31 pages 1 hour read

Katherine Anne Porter

Pale Horse, Pale Rider

Fiction | Novella | Adult | Published in 1939

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Pale Horse, Pale Rider is a story about Miranda. As such, the story is infused with her personality, and her nihilistic worldview becomes a central theme. Nihilism is a philosophical view that rejects every traditional value or belief about the world, instead positing that life and existence are essentially meaningless. After an apparent lifetime of unhappiness, Miranda can’t view the world as anything but meaningless. To her, every action and event is defined by its ineffectiveness. Even something as consequential and historical as World War I is relatively unimportant to Miranda. To her, the war is just another inevitable consequence of human action. She has no ability to affect or change the war. She spends more time worrying about paying her bills—something over which she at least has control. Miranda’s nihilism is all-consuming. Every part of her life is affected by her detachment from society. She drifts through life, unable to really care about anything because everything seems to her to be already terrible. Given the scale of the war and the rise of the influenza, both of which will kill many millions of people, Miranda feels justified in her nihilism.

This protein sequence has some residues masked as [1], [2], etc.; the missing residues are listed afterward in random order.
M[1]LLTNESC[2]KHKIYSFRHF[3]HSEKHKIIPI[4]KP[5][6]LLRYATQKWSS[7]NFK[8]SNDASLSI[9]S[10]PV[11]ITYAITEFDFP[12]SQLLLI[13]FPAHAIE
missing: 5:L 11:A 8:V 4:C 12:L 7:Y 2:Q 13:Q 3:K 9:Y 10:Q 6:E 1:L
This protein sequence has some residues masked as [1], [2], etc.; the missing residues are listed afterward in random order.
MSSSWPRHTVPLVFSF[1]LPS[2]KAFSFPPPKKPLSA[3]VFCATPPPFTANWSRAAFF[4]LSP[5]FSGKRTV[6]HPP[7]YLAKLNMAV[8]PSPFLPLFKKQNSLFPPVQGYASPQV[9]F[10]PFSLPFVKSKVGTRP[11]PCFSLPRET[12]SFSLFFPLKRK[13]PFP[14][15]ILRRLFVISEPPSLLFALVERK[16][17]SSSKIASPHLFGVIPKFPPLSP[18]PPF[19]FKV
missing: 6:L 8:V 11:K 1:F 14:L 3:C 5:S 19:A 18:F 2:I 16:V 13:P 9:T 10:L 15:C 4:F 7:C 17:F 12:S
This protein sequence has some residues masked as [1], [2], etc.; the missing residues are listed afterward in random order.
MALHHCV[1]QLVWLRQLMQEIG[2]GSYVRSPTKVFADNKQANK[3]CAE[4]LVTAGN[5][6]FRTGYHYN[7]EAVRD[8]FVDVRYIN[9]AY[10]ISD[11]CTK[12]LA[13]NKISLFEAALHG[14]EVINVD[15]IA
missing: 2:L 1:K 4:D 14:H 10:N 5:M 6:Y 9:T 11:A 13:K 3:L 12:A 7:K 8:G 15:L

Adam’s role is to provide a rebuke to Miranda’s nihilism.